When people ask me what is one of my favourite things about London I will always mention the accessibility to culture. The reason is that I have yet to see somewhere else in the world that doesn’t charge you to visit and explore many of their museums. Many people may shy away from visiting London, as it is known to be such an expensive city. And it is. But for a tourist, especially the kind of tourist more interested in the cultural side of the city, it can actually be incredibly cheap if you think about how many incredible places you can visit without paying a single penny.
Yes, you read it right. London holds so many world-renowned art and artefacts collections – and you won’t be charged entrance for a lot of them (even though donations are of course accepted). If you like history, if you like art, if you like to get lost in endless galleries…and are on a budget, this is for you 😉
The Victoria & Albert Museum
Probably my favourite museum in London is the Victoria & Albert Museum (V&A). It is the world’s leading museum of art and design, housing a permanent (free) collection of over 2.8 million objects, books and archives covering 5 thousand years of human creativity. It has amazing resources for the study of decorative arts, architecture, fashion, textiles, performance arts, culture, painting, jewellery, Asian art and design, photography… basically every form of art can be found here.
The museum is enormous, so I’d advise you to focus on your areas of interest instead of trying to see the whole thing. Living in London, and the fact that it offers free entry, I’ve had the chance to visit these museums countless times and explore different sections each time. The Renaissance, China & Japan, Fashion, Theatre & Performance and Jewellery sections are my personal favourites. Plus, don’t miss out onthe enclosed garden and make a quick visit to the tea rooms.
The British Museum
My second favourite…less about arts, and more about the history of civilizations, the British Museumscollections attracted me from the first moment due to its amazing Egyptian collection. This was the first national public museum in the world, having opened its doors in 1759. It holds over 5 million objects in its incredible collection, covering every single corner of the globe. And yes, I do question the ways in which the British came into possession of such wealth…still, this is something you shouldn’t miss. Also free entry, but impossible to see the whole thing. Choose wisely before exhausting yourself.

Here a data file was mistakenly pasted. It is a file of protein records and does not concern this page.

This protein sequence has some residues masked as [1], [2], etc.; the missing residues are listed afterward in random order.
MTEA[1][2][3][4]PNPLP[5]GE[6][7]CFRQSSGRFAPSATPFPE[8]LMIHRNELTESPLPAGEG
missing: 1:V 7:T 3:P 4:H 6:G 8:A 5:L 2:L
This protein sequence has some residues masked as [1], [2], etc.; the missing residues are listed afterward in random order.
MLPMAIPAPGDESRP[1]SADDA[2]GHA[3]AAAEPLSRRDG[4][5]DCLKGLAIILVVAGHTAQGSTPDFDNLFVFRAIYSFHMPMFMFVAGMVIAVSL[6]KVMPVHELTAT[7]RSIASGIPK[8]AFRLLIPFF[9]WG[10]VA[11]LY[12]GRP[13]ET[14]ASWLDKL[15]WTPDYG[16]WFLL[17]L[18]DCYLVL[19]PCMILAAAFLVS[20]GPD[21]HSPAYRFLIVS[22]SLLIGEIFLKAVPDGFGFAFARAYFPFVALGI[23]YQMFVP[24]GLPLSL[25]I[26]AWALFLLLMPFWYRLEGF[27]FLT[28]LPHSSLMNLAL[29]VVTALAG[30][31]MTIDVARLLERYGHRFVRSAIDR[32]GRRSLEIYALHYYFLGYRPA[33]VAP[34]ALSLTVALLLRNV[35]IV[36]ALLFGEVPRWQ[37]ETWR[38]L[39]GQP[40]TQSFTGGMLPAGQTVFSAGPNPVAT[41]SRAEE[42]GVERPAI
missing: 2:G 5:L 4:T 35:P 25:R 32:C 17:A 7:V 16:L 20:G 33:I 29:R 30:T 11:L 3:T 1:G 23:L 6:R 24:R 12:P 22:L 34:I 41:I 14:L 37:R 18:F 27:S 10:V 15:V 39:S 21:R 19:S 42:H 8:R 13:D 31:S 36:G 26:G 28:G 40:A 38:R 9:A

If you like pre-raphaelites artists and are a fan of the landscapes of William Turner, do not miss out on Tate Britain. Dedicated to the best of British art, here you’ll find a pristine collection of art exclusively made in Britain. It houses paintings such as Ophelia by John Millais, The Lady of Shallot by Waterhouse, and well everything by Turner is simply wonderful to me.
The National Gallery
Make sure you combine a visit to Trafalgar Square with a free entry to the National Gallery, one of the finest and greatest art collections in the world. Explore art from the 13th to the early 20th century, and tick off your bucket list seeing in person masterpieces from old and new artists – The Virgin of the Rocks by Da Vinci, The Sunflowers by Van Gogh, the Toilette of Venus, by Velazquez. The gallery itself is beautiful, so make sure you at least take a stroll around the main galleries.
(it seems I have no photos of the interior of the national gallery…)
A sister of Tate Britain, it sits by the Thames on the Southbank, it is dedicated to anything modern or contemporary. Personally, I prefer their temporary exhibitions, which are paid, but if you like modern art, don’t miss out on the permanent collection. Plus, go up to the viewing level for an amazing and free view of London. This is part of the most recent addition to the museum and has caused quite a stir since you can literally look into the apartments of those lucky enough to be neighbours of the Tate Modern. At the time of writing, the viewing platform is closed.
National History Museum
This is the perfect museum for families. Focused on natural history, prepare to immerse yourself in times when humans simply dreamed of existence, and other creatures now barely recognised through fossils were reign. I simply love this building, it’s absolutely stunning… and inside even better. So even if you’re not into natural history, simply get inside, I swear you won’t regret it!
Hope you enjoyed this little piece about London museums. Anything captures your attention? Do you know any other place that offers such access to culture?